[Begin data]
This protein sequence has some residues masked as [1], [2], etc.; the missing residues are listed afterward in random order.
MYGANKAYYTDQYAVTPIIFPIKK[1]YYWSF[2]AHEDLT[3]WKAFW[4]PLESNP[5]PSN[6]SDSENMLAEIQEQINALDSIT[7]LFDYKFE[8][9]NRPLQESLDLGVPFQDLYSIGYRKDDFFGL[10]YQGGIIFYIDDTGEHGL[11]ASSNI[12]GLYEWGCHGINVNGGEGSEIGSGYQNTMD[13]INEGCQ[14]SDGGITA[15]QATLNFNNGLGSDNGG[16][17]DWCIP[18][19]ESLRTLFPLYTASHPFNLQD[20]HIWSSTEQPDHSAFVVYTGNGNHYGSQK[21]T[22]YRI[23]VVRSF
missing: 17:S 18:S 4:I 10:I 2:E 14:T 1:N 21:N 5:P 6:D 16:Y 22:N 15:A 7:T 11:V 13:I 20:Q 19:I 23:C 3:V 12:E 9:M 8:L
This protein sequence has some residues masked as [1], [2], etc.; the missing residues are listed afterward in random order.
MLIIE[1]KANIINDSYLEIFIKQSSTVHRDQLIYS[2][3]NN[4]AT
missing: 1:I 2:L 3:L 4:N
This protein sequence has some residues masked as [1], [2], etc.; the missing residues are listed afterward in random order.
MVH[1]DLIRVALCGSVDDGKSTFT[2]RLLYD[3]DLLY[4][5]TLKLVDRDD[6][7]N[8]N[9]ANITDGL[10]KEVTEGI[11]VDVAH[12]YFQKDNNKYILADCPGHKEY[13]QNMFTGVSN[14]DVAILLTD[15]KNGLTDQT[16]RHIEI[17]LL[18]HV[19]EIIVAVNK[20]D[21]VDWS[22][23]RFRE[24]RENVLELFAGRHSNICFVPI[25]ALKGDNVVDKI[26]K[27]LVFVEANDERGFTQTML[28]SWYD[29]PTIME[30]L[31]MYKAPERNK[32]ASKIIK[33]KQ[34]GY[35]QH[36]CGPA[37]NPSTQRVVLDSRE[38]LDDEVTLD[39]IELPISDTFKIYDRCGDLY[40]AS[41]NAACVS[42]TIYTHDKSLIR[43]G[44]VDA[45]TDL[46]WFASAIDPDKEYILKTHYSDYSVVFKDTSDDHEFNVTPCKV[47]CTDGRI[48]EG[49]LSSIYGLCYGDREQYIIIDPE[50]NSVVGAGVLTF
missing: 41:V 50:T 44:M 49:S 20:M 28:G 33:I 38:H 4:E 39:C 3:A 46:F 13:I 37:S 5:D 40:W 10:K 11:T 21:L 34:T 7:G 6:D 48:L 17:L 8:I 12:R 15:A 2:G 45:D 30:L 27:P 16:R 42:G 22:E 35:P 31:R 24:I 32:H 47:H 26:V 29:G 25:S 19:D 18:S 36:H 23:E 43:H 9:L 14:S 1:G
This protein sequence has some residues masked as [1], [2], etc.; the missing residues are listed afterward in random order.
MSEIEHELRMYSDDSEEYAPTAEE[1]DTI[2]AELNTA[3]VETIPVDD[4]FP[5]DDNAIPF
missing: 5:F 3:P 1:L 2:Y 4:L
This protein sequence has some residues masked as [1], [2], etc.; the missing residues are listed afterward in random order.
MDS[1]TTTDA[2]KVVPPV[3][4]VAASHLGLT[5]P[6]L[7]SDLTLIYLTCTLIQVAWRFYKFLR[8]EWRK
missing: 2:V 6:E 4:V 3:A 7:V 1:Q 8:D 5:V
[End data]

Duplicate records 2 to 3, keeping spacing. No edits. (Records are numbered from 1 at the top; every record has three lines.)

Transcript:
This protein sequence has some residues masked as [1], [2], etc.; the missing residues are listed afterward in random order.
MLIIE[1]KANIINDSYLEIFIKQSSTVHRDQLIYS[2][3]NN[4]AT
missing: 1:I 2:L 3:L 4:N
This protein sequence has some residues masked as [1], [2], etc.; the missing residues are listed afterward in random order.
MVH[1]DLIRVALCGSVDDGKSTFT[2]RLLYD[3]DLLY[4][5]TLKLVDRDD[6][7]N[8]N[9]ANITDGL[10]KEVTEGI[11]VDVAH[12]YFQKDNNKYILADCPGHKEY[13]QNMFTGVSN[14]DVAILLTD[15]KNGLTDQT[16]RHIEI[17]LL[18]HV[19]EIIVAVNK[20]D[21]VDWS[22][23]RFRE[24]RENVLELFAGRHSNICFVPI[25]ALKGDNVVDKI[26]K[27]LVFVEANDERGFTQTML[28]SWYD[29]PTIME[30]L[31]MYKAPERNK[32]ASKIIK[33]KQ[34]GY[35]QH[36]CGPA[37]NPSTQRVVLDSRE[38]LDDEVTLD[39]IELPISDTFKIYDRCGDLY[40]AS[41]NAACVS[42]TIYTHDKSLIR[43]G[44]VDA[45]TDL[46]WFASAIDPDKEYILKTHYSDYSVVFKDTSDDHEFNVTPCKV[47]CTDGRI[48]EG[49]LSSIYGLCYGDREQYIIIDPE[50]NSVVGAGVLTF
missing: 41:V 50:T 44:M 49:S 20:M 28:G 33:I 38:H 4:E 39:C 3:A 46:F 13:I 37:S 5:D 40:W 10:K 11:T 21:L 34:T 7:G 6:D 48:L 17:L 8:I 12:R 15:A 2:G 45:D 30:L 27:P 16:R 42:G 22:E 35:P 31:R 24:I 32:H 47:H 26:V 29:G 25:S 19:D 18:S 36:H 23:E 43:H 9:L 14:S 1:G